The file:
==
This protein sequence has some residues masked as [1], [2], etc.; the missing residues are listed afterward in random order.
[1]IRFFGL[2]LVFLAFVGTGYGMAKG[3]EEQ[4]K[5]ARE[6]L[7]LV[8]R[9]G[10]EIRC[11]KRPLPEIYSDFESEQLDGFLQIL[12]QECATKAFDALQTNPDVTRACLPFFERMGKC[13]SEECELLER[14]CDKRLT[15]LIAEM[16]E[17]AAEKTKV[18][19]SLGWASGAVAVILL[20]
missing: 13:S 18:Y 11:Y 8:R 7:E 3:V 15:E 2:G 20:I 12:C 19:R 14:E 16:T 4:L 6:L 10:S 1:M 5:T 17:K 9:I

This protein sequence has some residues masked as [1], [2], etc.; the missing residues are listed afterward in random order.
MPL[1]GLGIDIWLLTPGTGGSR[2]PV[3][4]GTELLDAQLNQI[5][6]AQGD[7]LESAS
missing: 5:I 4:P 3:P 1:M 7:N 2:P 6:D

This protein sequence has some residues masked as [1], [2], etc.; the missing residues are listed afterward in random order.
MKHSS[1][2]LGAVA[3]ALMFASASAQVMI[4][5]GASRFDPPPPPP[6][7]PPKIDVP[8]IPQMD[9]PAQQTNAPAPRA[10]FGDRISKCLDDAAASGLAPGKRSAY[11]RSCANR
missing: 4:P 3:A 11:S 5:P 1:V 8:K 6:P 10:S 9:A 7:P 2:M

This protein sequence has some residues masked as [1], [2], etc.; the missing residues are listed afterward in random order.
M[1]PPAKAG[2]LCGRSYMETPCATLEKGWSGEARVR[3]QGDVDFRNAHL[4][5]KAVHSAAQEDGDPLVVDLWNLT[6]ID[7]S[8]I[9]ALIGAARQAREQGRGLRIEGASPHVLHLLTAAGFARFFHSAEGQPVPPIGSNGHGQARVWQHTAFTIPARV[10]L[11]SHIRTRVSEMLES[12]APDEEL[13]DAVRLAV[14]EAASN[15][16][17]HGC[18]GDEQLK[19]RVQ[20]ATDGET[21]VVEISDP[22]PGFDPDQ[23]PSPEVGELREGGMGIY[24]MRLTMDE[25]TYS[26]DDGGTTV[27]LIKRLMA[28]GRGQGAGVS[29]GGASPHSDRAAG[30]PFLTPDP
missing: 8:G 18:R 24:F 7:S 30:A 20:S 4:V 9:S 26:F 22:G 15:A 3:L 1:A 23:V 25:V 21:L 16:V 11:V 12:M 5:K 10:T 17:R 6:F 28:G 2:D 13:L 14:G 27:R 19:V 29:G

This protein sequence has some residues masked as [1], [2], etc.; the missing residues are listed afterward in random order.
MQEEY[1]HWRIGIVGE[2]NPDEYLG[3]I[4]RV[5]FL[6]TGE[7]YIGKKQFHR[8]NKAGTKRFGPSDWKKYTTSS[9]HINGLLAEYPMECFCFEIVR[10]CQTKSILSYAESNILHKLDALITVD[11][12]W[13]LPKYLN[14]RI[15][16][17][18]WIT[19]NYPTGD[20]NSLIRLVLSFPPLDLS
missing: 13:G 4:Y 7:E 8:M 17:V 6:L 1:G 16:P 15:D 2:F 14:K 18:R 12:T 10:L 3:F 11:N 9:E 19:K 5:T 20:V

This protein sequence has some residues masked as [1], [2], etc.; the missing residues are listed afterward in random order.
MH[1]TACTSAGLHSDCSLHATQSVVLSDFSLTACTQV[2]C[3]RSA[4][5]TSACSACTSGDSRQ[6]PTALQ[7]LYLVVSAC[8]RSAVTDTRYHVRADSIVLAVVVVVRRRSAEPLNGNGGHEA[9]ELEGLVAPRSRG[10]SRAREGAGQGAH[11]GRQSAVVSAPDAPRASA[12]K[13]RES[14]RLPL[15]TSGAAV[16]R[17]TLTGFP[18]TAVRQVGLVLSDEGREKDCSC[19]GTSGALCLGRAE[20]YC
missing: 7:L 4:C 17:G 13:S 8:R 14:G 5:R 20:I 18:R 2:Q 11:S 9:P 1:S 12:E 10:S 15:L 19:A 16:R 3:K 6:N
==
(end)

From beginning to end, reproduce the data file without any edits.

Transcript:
This protein sequence has some residues masked as [1], [2], etc.; the missing residues are listed afterward in random order.
[1]IRFFGL[2]LVFLAFVGTGYGMAKG[3]EEQ[4]K[5]ARE[6]L[7]LV[8]R[9]G[10]EIRC[11]KRPLPEIYSDFESEQLDGFLQIL[12]QECATKAFDALQTNPDVTRACLPFFERMGKC[13]SEECELLER[14]CDKRLT[15]LIAEM[16]E[17]AAEKTKV[18][19]SLGWASGAVAVILL[20]
missing: 13:S 18:Y 11:Y 8:R 7:E 3:V 15:E 2:G 20:I 12:C 19:R 14:E 16:T 4:L 6:L 10:S 1:M 5:T 17:K 9:I

This protein sequence has some residues masked as [1], [2], etc.; the missing residues are listed afterward in random order.
MPL[1]GLGIDIWLLTPGTGGSR[2]PV[3][4]GTELLDAQLNQI[5][6]AQGD[7]LESAS
missing: 5:I 4:P 3:P 1:M 7:N 2:P 6:D

This protein sequence has some residues masked as [1], [2], etc.; the missing residues are listed afterward in random order.
MKHSS[1][2]LGAVA[3]ALMFASASAQVMI[4][5]GASRFDPPPPPP[6][7]PPKIDVP[8]IPQMD[9]PAQQTNAPAPRA[10]FGDRISKCLDDAAASGLAPGKRSAY[11]RSCANR
missing: 4:P 3:A 11:S 5:P 1:V 8:K 6:P 10:S 9:A 7:P 2:M

This protein sequence has some residues masked as [1], [2], etc.; the missing residues are listed afterward in random order.
M[1]PPAKAG[2]LCGRSYMETPCATLEKGWSGEARVR[3]QGDVDFRNAHL[4][5]KAVHSAAQEDGDPLVVDLWNLT[6]ID[7]S[8]I[9]ALIGAARQAREQGRGLRIEGASPHVLHLLTAAGFARFFHSAEGQPVPPIGSNGHGQARVWQHTAFTIPARV[10]L[11]SHIRTRVSEMLES[12]APDEEL[13]DAVRLAV[14]EAASN[15][16][17]HGC[18]GDEQLK[19]RVQ[20]ATDGET[21]VVEISDP[22]PGFDPDQ[23]PSPEVGELREGGMGIY[24]MRLTMDE[25]TYS[26]DDGGTTV[27]LIKRLMA[28]GRGQGAGVS[29]GGASPHSDRAAG[30]PFLTPDP
missing: 8:G 18:R 24:F 7:S 30:A 20:S 4:V 9:S 26:F 22:G 15:A 3:L 1:A 23:V 25:V 21:L 16:V 11:V 12:M 5:K 10:T 17:R 6:F 28:G 2:D 13:L 14:G 27:R 19:V 29:G

This protein sequence has some residues masked as [1], [2], etc.; the missing residues are listed afterward in random order.
MQEEY[1]HWRIGIVGE[2]NPDEYLG[3]I[4]RV[5]FL[6]TGE[7]YIGKKQFHR[8]NKAGTKRFGPSDWKKYTTSS[9]HINGLLAEYPMECFCFEIVR[10]CQTKSILSYAESNILHKLDALITVD[11][12]W[13]LPKYLN[14]RI[15][16][17][18]WIT[19]NYPTGD[20]NSLIRLVLSFPPLDLS
missing: 13:G 4:Y 7:E 8:M 17:V 6:L 1:G 16:P 15:D 2:F 14:K 18:R 12:T 10:L 3:F 11:N 9:E 19:K 5:T 20:V

This protein sequence has some residues masked as [1], [2], etc.; the missing residues are listed afterward in random order.
MH[1]TACTSAGLHSDCSLHATQSVVLSDFSLTACTQV[2]C[3]RSA[4][5]TSACSACTSGDSRQ[6]PTALQ[7]LYLVVSAC[8]RSAVTDTRYHVRADSIVLAVVVVVRRRSAEPLNGNGGHEA[9]ELEGLVAPRSRG[10]SRAREGAGQGAH[11]GRQSAVVSAPDAPRASA[12]K[13]RES[14]RLPL[15]TSGAAV[16]R[17]TLTGFP[18]TAVRQVGLVLSDEGREKDCSC[19]GTSGALCLGRAE[20]YC
missing: 7:L 4:C 17:G 13:S 8:R 14:G 5:R 20:I 18:R 2:Q 11:S 9:P 1:S 12:E 10:S 15:L 19:A 16:R 3:K 6:N